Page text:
The Turkish cultural activist and businessman Osman Kavala has been sentenced to life imprisonment by a Turkish court for allegedly attempting to overthrow the government under President Recep Tayyip Erdogan. Milena Buyum, a campaigner at Amnesty International, told the Financial Times that the “verdict is designed to send a very chilling message to the rest of civil society and to human rights defenders”. Kavala has already spent four and a half years behind bars without any conviction.
Kavala, the chairman of the Anadolu Kültür (Anatolian Culture) centre, was detained October 2017 at Istanbul's Atatürk Airport. He was returning from the south-eastern city of Gaziantep where he was discussing a project with staff at the Goethe Institute, Germany's cultural outreach organisation. Pro-government newspapers accuse Kavala of funding terror organisations and running a criminal organisation that supported the coup attempt in July 2016 when a section of the Turkish military tried to overthrow President Erdogan.
A statement posted on the Instagram of Anadolu Kültür reads: “We strongly reject the life sentence handed down by the court against Osman Kavala, [our] founder and chair… following his unlawful detention of more than four and a half years.” Seven former and current members of the organisation’s executive board, including Cigdem Mater and Hakan Altınay, all received prison sentences of 18 years.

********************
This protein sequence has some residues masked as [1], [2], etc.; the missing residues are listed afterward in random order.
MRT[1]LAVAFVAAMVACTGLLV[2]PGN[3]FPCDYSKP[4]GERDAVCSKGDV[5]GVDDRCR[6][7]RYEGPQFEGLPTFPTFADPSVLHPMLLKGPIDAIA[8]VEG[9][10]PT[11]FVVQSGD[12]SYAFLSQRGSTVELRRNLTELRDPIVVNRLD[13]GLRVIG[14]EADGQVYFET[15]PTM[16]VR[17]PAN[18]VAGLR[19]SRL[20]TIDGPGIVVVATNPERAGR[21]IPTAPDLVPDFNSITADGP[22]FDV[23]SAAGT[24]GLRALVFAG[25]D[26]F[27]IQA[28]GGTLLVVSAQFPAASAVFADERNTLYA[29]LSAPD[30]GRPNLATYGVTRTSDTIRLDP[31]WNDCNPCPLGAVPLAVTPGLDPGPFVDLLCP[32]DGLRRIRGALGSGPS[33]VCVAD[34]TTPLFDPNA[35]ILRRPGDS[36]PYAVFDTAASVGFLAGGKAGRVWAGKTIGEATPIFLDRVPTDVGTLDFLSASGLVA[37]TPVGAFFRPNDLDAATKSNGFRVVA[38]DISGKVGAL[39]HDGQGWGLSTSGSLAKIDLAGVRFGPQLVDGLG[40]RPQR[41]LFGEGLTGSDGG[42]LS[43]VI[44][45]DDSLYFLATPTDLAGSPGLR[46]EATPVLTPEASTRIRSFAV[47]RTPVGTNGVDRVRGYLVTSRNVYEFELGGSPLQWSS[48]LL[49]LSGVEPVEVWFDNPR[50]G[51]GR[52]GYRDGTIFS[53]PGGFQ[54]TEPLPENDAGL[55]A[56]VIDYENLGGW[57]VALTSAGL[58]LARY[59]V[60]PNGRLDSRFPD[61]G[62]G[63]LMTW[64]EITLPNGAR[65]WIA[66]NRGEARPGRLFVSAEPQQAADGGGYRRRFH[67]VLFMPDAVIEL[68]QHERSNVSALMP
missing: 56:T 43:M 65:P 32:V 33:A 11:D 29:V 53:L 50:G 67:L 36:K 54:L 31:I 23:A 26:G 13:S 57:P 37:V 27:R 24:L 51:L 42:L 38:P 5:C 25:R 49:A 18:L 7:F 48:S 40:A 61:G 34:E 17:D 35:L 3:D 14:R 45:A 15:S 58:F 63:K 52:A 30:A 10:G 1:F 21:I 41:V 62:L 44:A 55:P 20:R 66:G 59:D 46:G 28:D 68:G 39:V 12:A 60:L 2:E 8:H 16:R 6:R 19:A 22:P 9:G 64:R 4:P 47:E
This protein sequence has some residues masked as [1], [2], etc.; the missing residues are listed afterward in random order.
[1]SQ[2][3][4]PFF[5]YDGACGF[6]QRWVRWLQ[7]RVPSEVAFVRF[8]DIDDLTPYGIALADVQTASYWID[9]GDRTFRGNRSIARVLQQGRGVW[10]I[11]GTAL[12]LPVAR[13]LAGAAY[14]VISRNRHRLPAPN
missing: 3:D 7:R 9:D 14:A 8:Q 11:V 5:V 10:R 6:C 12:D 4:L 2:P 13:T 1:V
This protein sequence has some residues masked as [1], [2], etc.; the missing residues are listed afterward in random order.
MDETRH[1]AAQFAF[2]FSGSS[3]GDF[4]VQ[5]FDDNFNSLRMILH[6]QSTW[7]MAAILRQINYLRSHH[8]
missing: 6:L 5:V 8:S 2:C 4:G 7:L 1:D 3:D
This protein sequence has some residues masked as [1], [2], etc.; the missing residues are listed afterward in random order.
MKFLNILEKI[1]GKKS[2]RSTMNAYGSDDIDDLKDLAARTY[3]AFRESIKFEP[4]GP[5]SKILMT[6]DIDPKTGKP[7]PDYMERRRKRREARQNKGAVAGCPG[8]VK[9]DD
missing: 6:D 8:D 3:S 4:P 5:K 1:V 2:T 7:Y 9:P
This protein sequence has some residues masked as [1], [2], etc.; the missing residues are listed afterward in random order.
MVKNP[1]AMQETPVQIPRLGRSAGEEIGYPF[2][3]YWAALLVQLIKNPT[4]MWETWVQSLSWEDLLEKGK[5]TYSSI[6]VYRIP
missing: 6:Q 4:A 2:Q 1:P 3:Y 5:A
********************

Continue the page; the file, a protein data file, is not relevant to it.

Kavala has been in detention for more than 1,600 days. During this time, he has stood trial on three separate charges; the first two were related to allegedly being the organiser and financier of anti-government protests in Istanbul’s Gezi Park in 2013. Kavala was acquitted of these charges in February 2020 but then faced “espionage” charges, linking him to the failed coup attempt in 2016 against Erdogan.
“The prosecuting authorities have repeatedly failed to provide any evidence that substantiates the baseless charges of attempting to overthrow the government. This unjust verdict shows that the Gezi trial [in 2019] was only an attempt to silence independent voices,” adds Nils Muižnieks, Amnesty International’s Europe Director, in a statement. In December 2019, the European Court of Human Rights concluded that authorities have targeted Kavala in pursuit of “an ulterior purpose, namely to silence him and dissuade other human rights defenders”. The Turkish Embassy in London did not respond to a request for comment.